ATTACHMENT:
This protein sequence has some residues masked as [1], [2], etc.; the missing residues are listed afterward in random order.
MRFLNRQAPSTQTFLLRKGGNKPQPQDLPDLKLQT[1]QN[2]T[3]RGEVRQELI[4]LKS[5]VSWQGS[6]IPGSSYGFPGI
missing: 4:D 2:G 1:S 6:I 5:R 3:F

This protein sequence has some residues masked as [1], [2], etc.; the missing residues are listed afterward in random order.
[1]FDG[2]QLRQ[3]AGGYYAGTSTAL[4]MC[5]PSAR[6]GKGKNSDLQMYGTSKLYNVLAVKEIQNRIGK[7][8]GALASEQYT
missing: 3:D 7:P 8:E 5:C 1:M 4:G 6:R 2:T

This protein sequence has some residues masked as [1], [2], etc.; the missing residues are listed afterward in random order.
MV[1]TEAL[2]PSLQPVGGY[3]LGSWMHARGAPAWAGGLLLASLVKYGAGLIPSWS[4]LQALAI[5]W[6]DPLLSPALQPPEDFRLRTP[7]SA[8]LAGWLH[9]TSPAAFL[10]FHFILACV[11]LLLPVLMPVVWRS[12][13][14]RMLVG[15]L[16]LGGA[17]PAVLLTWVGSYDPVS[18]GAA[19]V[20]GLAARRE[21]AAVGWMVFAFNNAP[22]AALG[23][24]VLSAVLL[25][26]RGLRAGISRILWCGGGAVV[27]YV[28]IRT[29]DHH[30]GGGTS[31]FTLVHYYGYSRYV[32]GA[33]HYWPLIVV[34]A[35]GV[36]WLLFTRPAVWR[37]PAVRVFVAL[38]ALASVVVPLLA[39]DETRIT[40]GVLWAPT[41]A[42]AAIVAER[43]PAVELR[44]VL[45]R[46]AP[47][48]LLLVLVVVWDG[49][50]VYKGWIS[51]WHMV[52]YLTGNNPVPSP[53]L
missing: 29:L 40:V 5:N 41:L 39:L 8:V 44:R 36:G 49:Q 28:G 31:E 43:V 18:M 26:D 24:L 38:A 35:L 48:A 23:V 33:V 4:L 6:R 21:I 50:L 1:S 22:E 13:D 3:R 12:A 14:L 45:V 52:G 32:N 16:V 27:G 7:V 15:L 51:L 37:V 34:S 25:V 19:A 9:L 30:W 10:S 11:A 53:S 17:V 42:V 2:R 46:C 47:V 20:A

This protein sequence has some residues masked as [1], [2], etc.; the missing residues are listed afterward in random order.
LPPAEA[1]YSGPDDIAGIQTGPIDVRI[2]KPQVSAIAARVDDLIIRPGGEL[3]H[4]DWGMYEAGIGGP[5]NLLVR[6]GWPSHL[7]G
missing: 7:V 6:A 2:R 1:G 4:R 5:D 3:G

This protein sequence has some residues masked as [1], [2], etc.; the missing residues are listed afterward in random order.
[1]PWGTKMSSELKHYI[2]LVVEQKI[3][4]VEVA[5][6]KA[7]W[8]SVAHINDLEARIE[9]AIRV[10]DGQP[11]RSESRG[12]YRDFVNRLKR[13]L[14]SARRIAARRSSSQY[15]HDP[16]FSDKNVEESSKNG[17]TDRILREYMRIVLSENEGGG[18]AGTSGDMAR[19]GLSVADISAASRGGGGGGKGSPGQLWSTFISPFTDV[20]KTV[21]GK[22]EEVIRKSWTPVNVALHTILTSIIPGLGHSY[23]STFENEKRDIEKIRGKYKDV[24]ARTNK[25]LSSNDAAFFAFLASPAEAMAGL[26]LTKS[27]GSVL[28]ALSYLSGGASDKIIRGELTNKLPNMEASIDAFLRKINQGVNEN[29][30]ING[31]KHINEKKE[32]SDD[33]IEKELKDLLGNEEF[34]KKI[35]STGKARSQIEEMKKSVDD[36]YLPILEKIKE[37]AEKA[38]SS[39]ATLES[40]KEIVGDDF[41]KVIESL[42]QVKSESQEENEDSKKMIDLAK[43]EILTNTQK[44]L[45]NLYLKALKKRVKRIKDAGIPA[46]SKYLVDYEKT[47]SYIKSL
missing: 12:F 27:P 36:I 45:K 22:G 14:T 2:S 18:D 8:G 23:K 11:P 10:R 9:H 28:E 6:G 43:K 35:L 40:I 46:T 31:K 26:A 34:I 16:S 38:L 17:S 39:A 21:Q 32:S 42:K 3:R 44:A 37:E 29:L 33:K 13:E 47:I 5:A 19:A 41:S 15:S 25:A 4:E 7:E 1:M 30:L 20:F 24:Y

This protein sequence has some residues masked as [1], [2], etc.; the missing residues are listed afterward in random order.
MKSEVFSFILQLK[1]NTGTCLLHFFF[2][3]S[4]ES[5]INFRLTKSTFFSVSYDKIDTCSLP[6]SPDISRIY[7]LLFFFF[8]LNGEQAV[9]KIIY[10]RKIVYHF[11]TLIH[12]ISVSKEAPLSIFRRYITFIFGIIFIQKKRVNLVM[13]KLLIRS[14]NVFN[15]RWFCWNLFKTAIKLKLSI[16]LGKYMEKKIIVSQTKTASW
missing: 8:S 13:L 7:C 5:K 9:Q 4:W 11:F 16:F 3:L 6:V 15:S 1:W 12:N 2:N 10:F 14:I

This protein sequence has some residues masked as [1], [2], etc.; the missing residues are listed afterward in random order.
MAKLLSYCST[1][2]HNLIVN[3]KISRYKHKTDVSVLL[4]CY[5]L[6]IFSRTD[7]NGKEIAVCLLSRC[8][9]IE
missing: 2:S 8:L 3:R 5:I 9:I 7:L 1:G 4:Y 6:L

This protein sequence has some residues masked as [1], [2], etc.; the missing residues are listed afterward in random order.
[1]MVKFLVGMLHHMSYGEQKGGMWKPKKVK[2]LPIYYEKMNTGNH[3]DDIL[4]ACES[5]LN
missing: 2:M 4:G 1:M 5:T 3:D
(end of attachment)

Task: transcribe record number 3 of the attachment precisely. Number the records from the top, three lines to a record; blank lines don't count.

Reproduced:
This protein sequence has some residues masked as [1], [2], etc.; the missing residues are listed afterward in random order.
MV[1]TEAL[2]PSLQPVGGY[3]LGSWMHARGAPAWAGGLLLASLVKYGAGLIPSWS[4]LQALAI[5]W[6]DPLLSPALQPPEDFRLRTP[7]SA[8]LAGWLH[9]TSPAAFL[10]FHFILACV[11]LLLPVLMPVVWRS[12][13][14]RMLVG[15]L[16]LGGA[17]PAVLLTWVGSYDPVS[18]GAA[19]V[20]GLAARRE[21]AAVGWMVFAFNNAP[22]AALG[23][24]VLSAVLL[25][26]RGLRAGISRILWCGGGAVV[27]YV[28]IRT[29]DHH[30]GGGTS[31]FTLVHYYGYSRYV[32]GA[33]HYWPLIVV[34]A[35]GV[36]WLLFTRPAVWR[37]PAVRVFVAL[38]ALASVVVPLLA[39]DETRIT[40]GVLWAPT[41]A[42]AAIVAER[43]PAVELR[44]VL[45]R[46]AP[47][48]LLLVLVVVWDG[49][50]VYKGWIS[51]WHMV[52]YLTGNNPVPSP[53]L
missing: 29:L 40:V 5:N 41:L 39:L 8:V 44:R 36:G 49:Q 28:G 31:E 43:V 18:M 26:D 24:L 38:A 35:L 48:A 23:V 33:V 4:L 6:R 21:I 50:L 1:S 22:E 13:D 3:R 12:A 14:L 45:V 52:G 32:N 16:V 27:G 7:V 15:L 51:L 37:V 34:S 25:V 19:A 9:L 30:W 10:S 11:A 53:S 17:V 42:V 2:R 46:C 47:V 20:A